WASHINGTON – July 14, 2014 – The Current Population Survey for 2013 showed a drop in the percentage of 20-somethings living with parents, marking the first decline since 2005.
As of now, the percentage drop appears minimal: Those aged 18 to 24 living with parents or a related subgroup dropped from 56 percent to 55 percent in one year. However, Brad Hunter, chief economist at Metrostudy, notes that the one-percentage-point decline represents an additional 300,000 people now looking for a household of their own.
In addition, a recent report by Harvard University’s Joint Center for Housing Studies predicts that 2.7 million more households will form among people in their 30s over the next decade.
First-time buyers usually make up about 40 percent of homebuyers. Lately, however, the share has been in the 35 percent to 38 percent range, Hunter says. For existing-home sales, first-time buyers’ share is less than one-third of all buyers, at 27 percent in May, according to the National Association of Realtors®.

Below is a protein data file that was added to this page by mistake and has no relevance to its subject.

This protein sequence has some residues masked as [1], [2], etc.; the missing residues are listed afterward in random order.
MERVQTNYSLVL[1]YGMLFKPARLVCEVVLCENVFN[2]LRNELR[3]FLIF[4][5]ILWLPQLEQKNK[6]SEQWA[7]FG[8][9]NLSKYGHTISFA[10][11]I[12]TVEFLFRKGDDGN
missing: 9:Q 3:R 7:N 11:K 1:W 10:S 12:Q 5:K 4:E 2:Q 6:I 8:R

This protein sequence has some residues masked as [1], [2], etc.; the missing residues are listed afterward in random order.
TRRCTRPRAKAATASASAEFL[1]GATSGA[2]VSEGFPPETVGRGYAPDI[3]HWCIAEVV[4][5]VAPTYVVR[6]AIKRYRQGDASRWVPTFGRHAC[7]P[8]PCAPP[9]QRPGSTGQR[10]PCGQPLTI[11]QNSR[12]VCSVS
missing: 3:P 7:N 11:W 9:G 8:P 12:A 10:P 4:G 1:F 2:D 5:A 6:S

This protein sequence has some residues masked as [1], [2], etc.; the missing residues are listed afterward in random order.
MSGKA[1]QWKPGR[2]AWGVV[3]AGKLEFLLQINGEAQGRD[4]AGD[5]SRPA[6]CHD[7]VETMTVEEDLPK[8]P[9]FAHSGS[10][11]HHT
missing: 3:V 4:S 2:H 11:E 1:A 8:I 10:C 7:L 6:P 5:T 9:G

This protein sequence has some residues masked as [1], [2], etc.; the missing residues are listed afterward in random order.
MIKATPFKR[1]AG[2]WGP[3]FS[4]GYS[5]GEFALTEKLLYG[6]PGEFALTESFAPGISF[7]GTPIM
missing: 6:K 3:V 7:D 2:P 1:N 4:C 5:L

The delay in millennials branching out on their own has greatly reduced household formation in recent years. Household formation rates usually average 1.4 million per year. Lately, the rate has been a fraction of that: 500,000 to 700,000 a year.
We are seeing some evidence that young people who had moved in with their parents or relatives are now finding the means and the motivation to move out and get their own place, Hunter says. While most of these newly emerging twenty-somethings will be going into rentals, the movement out of the parental home is nonetheless expected to support a series of positive steps from rentals to entry-level re-sales to entry-level new homes, and on up the ladder.
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